Now, the series had changed dramatically since last time. Maybe not in attitude or spirit, but definitely in perspective. No longer are you looking at Duke from the side – now, you’re looking through the eye’s of the beast, as Duke enters the 3D world as a first-person-shooter. Similar to Doom, Duke 3D used a 2D engine to give the illusion of being in a 3D world, with characters and items represented by two-dimensional sprites. At the time, Duke’s main competition was the truly-3D Quake. It doesn’t seem like a big deal now, but back then it was a pretty big issue, with two games facing off head-to-head and fans from each side arguing back and forth: “But Quake is really 3D.” “It doesn’t matter because Duke is more interactive.” Even the gaming mags had to devote articles to the debate.

While the Build engine used in the game had a few neat tricks, it wasn’t the graphics that made Duke 3D special. Instead, it was the humor, level design, creative weapons, and level of interactivity that elevated the game. Rather than being a nameless space marine, Duke was a full-fledged character, with a campy smart-ass sense of humor and a love for women and large guns – a man’s man. Throughout the game, there are tons of references to rival games and to current events. Even OJ’s van can be seen fleeing from the police on televisions early in the game. Ok, so maybe Duke’s lines were ripped straight from Bruce Campbell movies, but they still made Duke a kick-ass, larger-than-life entity.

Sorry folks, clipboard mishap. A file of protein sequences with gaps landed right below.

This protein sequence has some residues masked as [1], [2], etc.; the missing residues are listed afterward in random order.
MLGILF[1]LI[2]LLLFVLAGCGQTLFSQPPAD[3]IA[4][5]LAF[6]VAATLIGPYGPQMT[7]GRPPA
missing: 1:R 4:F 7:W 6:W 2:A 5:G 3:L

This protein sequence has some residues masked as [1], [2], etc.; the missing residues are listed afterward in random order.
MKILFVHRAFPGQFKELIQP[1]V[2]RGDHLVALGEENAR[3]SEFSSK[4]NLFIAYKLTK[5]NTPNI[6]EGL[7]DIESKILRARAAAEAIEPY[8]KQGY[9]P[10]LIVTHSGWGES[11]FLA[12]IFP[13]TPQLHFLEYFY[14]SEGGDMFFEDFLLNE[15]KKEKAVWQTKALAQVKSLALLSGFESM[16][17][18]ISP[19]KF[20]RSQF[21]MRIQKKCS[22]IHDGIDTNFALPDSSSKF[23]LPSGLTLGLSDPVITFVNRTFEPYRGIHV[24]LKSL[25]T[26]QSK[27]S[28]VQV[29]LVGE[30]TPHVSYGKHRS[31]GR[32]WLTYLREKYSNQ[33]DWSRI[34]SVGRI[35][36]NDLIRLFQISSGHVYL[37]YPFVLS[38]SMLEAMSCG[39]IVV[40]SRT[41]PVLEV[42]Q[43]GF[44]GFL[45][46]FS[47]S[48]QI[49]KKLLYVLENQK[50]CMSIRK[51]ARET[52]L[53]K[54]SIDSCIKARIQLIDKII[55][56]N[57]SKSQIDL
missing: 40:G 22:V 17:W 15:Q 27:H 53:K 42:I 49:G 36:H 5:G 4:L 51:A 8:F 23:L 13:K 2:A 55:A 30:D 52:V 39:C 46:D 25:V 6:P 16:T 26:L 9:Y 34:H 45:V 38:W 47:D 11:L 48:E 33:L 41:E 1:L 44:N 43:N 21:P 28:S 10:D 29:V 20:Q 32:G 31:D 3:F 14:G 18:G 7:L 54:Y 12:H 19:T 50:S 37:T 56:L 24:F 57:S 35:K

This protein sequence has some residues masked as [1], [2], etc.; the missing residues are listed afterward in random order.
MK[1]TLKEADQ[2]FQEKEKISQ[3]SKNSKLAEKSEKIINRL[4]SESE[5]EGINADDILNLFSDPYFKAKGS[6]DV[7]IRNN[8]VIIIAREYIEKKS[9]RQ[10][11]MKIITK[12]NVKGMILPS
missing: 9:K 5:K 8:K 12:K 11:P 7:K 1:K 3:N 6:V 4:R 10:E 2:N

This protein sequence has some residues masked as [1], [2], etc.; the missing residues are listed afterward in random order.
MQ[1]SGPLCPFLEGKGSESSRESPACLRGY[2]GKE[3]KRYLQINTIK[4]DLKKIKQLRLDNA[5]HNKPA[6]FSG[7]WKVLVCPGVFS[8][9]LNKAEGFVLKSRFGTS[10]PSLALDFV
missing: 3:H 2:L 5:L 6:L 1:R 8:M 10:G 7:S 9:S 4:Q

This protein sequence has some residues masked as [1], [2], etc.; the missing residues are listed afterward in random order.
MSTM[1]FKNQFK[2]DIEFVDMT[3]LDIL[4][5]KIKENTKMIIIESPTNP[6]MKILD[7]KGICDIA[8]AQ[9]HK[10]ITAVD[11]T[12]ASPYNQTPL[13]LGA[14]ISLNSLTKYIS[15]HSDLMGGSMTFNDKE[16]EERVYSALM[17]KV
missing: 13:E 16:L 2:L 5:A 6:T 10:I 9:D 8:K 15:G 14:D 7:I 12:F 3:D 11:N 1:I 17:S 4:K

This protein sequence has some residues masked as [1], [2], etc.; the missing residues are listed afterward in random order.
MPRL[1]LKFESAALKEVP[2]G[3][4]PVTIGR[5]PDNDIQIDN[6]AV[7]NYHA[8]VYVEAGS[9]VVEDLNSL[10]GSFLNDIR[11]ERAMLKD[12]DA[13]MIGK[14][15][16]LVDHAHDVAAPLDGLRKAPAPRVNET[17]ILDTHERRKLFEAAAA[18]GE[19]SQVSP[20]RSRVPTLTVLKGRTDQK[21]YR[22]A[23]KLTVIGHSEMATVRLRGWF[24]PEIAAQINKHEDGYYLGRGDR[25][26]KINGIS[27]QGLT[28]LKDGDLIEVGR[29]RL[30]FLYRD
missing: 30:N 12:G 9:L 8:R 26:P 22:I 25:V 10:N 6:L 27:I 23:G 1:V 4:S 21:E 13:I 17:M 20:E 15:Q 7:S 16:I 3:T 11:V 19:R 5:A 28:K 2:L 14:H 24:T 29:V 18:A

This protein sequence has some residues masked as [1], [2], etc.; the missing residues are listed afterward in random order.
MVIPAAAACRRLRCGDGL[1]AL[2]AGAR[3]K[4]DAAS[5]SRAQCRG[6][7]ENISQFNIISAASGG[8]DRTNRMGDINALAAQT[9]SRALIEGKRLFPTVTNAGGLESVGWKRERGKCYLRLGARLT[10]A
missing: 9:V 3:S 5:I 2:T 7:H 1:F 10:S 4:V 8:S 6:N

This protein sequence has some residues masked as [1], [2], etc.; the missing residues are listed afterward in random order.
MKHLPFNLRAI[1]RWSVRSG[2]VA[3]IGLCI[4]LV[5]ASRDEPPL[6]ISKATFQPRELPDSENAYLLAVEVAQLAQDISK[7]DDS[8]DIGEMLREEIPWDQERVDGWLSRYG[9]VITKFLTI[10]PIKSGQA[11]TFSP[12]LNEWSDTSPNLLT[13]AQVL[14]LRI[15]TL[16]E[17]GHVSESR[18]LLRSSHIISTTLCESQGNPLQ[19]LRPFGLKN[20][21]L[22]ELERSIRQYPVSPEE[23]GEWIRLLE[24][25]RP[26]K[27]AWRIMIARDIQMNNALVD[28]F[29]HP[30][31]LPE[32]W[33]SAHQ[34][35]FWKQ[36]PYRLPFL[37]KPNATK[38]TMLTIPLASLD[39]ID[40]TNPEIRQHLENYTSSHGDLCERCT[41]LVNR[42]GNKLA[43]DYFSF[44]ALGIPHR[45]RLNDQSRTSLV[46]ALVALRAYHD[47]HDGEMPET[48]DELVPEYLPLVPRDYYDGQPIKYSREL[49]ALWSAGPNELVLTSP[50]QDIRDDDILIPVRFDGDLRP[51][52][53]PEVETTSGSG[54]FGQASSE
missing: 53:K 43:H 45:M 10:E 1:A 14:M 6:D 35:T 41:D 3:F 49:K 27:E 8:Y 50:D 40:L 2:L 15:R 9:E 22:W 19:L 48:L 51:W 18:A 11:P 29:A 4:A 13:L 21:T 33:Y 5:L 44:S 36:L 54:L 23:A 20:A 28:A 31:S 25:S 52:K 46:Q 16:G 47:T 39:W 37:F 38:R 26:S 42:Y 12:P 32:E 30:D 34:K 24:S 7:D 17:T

The levels fit the part, too. The game starts out in a dingy, broken-down version of L.A., with aliens, bloodstains, and strippers littering the levels. Apparently, while Duke was kicking ass in space during Duke 2, some bad things happened on Earth. Perhaps even more important than fitting in with the game’s style, was their unprecedented level of interactivity. Everything in the game could be checked out. Duke would offer money to strippers, he’d make comments about Doomed space marines, you could shoot the balls on the pool tables. There was a quip to hear or something extra to see everywhere in the level. It was fun just to find it all.